Last night a mockery was made of our parliamentary democracy. Under the guise of “parliamentary democracy”, legislation of monumental importance was rammed through the Dáil
in a timeframe inadequate for most government T.D’s let alone the opposition to come to terms with. Thus T.D’s effectively voted on a bill they had little or no time to grasp the implications of. What sort of a parliamentary democracy is that?
If this serves to highlight one thing, it is the need for Irish citizens now more than ever to make their voices heard. Protests and demonstrations must begin in huge numbers, starting this weekend if the Irish people are to find a voice. The government must realise that Irish people will no longer passively accept decisions of such monumental implications being rammed through the Dáil. The Irish people must have their say on the future of this country and the imposition of banker’s debts on generations more to come. Let their voices be heard.
Join the protests on Saturday February 9th taking place throughout the country. Take to the streets in Dublin, Cork, Galway, Limerick, Waterford and Sligo. Make the government feel the pressure of its citizens. The time is here to unite and oppose.
Apology and compensation for Magdalene women Religious orders and state must pay back-wages and compensation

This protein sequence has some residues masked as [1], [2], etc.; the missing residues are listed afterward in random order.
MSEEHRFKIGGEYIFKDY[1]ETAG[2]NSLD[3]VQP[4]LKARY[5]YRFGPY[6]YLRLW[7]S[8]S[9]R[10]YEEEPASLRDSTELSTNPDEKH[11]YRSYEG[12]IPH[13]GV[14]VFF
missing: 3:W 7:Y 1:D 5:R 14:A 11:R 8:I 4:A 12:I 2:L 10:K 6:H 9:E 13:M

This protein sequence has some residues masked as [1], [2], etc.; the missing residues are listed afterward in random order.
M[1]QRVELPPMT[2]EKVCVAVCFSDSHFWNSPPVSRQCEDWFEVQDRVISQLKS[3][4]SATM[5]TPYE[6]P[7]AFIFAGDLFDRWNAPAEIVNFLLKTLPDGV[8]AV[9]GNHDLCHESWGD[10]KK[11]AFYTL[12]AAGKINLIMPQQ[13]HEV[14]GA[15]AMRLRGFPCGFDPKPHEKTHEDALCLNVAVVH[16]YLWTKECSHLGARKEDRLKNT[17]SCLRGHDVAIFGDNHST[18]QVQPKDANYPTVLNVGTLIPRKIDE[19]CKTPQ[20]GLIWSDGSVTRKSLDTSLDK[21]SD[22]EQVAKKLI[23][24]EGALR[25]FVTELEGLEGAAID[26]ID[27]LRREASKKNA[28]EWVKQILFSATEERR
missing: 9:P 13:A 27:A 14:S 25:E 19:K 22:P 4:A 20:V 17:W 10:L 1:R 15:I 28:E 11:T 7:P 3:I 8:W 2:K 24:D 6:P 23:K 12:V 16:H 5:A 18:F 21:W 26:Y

Joan Collins TD and Clare Daly TD today called for all women who worked in Magdalene Laundries or similar religious institutions to get apologies and compensation.
This latest report on the selling of our natural resources to help pay for the debts incurred by Fianna Fail and the ruling classes are now upon us and are imminent. The current coalition Gov are actively pursuing the sale of our Forests, one of our most valued natural resources which is essential to maintain our islands environmental eco system and habitat.
Remembering back to 2011 and the Labour Party Manifesto, there is one particularly interesting paragraph on page 60 outlining the party’s position on access to third level education. It reads, “Labour abolished third-level fees in 1995 and we are opposed to their re-introduction. We refuse to go back to the days when only the relatively wealthy could count on going to third level, or when a family could only afford to send one of their children to college”.